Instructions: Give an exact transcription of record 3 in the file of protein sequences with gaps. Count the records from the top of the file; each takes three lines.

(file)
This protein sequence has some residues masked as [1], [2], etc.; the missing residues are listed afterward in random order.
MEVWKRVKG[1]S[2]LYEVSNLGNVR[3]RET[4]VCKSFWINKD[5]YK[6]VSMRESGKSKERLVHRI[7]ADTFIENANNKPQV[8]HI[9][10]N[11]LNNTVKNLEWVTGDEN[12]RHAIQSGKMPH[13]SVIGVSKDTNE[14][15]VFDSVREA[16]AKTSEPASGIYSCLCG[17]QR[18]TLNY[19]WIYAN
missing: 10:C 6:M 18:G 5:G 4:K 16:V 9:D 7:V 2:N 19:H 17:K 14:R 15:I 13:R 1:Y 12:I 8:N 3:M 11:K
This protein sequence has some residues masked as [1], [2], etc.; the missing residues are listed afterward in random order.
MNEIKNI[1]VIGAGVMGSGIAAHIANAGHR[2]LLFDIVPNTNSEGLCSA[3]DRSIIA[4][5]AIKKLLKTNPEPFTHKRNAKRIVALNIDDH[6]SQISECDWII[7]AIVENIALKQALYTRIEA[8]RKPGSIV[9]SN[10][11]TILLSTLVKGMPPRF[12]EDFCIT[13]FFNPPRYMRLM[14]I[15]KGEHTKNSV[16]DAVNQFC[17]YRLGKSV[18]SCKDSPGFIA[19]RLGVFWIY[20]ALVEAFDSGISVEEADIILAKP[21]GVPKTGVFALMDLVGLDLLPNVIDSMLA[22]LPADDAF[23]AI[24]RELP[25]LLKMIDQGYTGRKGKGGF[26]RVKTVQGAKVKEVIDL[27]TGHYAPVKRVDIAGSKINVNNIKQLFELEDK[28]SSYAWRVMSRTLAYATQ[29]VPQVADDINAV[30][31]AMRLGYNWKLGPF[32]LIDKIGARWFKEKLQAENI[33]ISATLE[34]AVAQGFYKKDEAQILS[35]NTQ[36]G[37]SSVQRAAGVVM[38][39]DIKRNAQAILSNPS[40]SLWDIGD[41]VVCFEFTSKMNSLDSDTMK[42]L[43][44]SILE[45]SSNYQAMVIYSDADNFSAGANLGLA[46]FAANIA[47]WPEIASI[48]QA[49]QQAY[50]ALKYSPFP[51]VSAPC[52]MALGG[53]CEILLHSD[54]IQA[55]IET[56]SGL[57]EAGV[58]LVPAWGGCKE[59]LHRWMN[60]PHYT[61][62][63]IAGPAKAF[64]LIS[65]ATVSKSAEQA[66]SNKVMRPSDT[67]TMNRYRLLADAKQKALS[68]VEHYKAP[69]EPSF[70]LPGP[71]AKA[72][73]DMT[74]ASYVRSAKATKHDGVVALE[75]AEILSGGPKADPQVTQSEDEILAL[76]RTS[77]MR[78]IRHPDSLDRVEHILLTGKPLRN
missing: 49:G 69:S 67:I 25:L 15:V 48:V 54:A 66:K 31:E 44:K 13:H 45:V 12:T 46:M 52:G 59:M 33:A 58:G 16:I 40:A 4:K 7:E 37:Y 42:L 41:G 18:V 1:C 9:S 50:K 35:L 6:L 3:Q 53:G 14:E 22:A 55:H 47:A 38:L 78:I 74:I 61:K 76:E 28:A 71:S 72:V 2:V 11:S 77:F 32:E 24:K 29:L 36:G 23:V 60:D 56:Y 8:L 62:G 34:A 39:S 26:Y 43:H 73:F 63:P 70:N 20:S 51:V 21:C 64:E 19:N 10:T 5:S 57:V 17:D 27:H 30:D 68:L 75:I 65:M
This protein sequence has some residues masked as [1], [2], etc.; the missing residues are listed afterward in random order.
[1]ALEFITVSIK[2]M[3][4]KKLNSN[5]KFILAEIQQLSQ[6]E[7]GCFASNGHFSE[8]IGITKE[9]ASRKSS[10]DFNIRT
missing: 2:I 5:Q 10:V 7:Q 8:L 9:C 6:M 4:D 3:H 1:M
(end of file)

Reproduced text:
This protein sequence has some residues masked as [1], [2], etc.; the missing residues are listed afterward in random order.
[1]ALEFITVSIK[2]M[3][4]KKLNSN[5]KFILAEIQQLSQ[6]E[7]GCFASNGHFSE[8]IGITKE[9]ASRKSS[10]DFNIRT
missing: 2:I 5:Q 10:V 7:Q 8:L 9:C 6:M 4:D 3:H 1:M